Academic journal article Journal of Psychology and Christianity

Faith Practices and Life Stress: An Exploratory Study of Parishioners within the Greek Orthodox Archdiocese of America

Academic journal article Journal of Psychology and Christianity

Faith Practices and Life Stress: An Exploratory Study of Parishioners within the Greek Orthodox Archdiocese of America

Article excerpt

To date, little research has been conducted on the faith practices of Greek Orthodox parishioners in the United States. Using data from a national survey of 650 Greek Orthodox parishioners, this study explores the faith practices of families, the relationship between faith practices and stressors, and the extent to which families feel supported by their parishes. Church attendance was positively associated with greater children's involvement in church and greater overall attention paid to faith practices. Some parishioners reported experiencing high levels of stress with only moderate amounts of church support. Statistical models showed that greater amounts of stress negatively predicted parishioners' ability or willingness to participate fully in church life, but that greater parish support positively influenced religious participation. Implications for family ministry and future research within the GOA are discussed.

Faith practices of families can serve as protective factors in dealing with stress and overcoming a variety of obstacles. The existing literature also suggests that congregations are important influences of family life (Garland, 1999), and that parents are the primary transmitters of faith and values for their children (Flor & Knapp, 2001). Research shows generally positive findings regarding the effects of faith and faith practices on psychosocial well-being (Cohen, Yoon, & Johnstone, 2009; Lichter & Carmalt, 2009). A robust and widening body of literature explores the relationship between positive and negative religious coping and a variety of psychosocial and health outcomes (Ano & Vasconcelles, 2005)· One important behavioral aspect of religious coping is the strategy of seeking spiritual connectedness with others (Pargament, Smith, Koenig, & Perez, 1998) often within the context of families and faith communities. Yet, much of the existing literature provides little information regarding how faith communities may help foster religious coping and spiritual connectedness, or how beliefs and practices may shape the broader lives of families (Horwath & Lees, 2010). Furthermore, little research appears to address how life stressors impact religious involvement, and how the impact of stress on faith practices may be ameliorated by available supports.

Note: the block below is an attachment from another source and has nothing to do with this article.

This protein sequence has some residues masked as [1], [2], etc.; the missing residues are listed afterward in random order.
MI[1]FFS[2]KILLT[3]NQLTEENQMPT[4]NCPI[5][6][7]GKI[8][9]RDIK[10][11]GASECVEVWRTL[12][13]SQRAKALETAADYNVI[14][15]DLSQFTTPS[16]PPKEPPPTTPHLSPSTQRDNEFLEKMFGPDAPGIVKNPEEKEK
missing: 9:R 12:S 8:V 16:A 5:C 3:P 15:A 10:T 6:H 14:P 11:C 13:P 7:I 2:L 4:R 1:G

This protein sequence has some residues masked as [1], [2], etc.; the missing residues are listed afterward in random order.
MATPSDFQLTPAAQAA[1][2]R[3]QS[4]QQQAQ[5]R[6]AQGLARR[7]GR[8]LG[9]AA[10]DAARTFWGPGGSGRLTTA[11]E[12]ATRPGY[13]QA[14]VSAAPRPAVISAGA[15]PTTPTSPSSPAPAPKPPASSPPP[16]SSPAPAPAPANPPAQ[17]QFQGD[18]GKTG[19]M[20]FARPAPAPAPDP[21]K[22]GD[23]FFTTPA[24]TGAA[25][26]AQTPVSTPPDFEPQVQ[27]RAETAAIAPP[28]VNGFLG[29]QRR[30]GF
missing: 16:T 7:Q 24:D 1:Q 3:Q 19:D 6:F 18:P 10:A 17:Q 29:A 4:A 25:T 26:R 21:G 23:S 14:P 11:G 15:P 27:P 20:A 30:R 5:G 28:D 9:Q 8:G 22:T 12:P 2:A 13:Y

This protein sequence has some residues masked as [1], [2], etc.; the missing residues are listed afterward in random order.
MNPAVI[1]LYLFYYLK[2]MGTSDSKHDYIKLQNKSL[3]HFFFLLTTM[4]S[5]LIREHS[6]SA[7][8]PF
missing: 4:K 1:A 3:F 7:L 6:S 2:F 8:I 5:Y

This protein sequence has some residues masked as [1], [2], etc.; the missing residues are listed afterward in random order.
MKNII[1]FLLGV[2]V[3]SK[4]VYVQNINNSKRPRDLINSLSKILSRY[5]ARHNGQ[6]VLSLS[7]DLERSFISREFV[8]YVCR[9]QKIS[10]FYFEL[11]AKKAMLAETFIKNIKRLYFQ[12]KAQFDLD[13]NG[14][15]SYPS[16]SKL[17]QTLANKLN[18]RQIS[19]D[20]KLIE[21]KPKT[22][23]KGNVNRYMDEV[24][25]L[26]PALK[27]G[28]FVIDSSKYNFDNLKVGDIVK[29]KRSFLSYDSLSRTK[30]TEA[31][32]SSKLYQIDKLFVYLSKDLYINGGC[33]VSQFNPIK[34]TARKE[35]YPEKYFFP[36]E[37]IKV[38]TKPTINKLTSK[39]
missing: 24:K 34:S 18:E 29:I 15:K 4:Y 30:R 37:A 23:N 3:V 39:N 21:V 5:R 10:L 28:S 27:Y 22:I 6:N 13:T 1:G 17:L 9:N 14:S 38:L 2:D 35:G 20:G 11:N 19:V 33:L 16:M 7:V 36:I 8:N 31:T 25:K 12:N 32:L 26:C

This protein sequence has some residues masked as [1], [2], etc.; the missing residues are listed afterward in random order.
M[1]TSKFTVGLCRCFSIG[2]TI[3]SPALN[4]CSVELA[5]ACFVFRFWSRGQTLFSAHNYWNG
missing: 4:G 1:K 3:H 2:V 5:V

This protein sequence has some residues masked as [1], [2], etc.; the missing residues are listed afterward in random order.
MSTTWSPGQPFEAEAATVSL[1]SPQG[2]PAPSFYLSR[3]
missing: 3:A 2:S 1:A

The Greek Orthodox Christian tradition places high value on spiritual connectedness and the importance of family to individuals, the Church, and society as a whole. St. John Chrysostom stated, "The human family constitutes the primary and essential element of human society. . . peace in society will be a direct result of peace in the family" (Grube, 1998, p. 163). The Orthodox family also "belongs to the Church, finds in the Church the source, the content, and the transcendent goal of its existence as a family" (Schmemann, 1974, p. 145). Yet, research has been largely silent on the faith practices and lives of parishioners within the Greek Orthodox Church in America (GOA), particularly regarding how families practice Orthodox teachings and traditions inside and outside of church, in their daily lives and within their homes. Research on Eastern Orthodoxy in the American context is lacking more generally, with few empirical studies having been conducted (see Krindatch, 2002, and Krindatch & Hoge, 2010). The intent of the current study is to expand the research literature on the Orthodox Church by examining the everyday faith practices of families within the GOA. This study also seeks to add to the literature on religious coping by exploring the relationships between beliefs and practices, stressors, and involvement in religious activities at home and at church. Specifically, this study examines families' beliefs and perceptions about their faith; how these families practice their faith at home, in their daily lives, and in church; the stressors most commonly experienced by these families; and the extent to which stressors and perceptions of parish life influence families' involvement in spiritual and religious activities at home and at church. …

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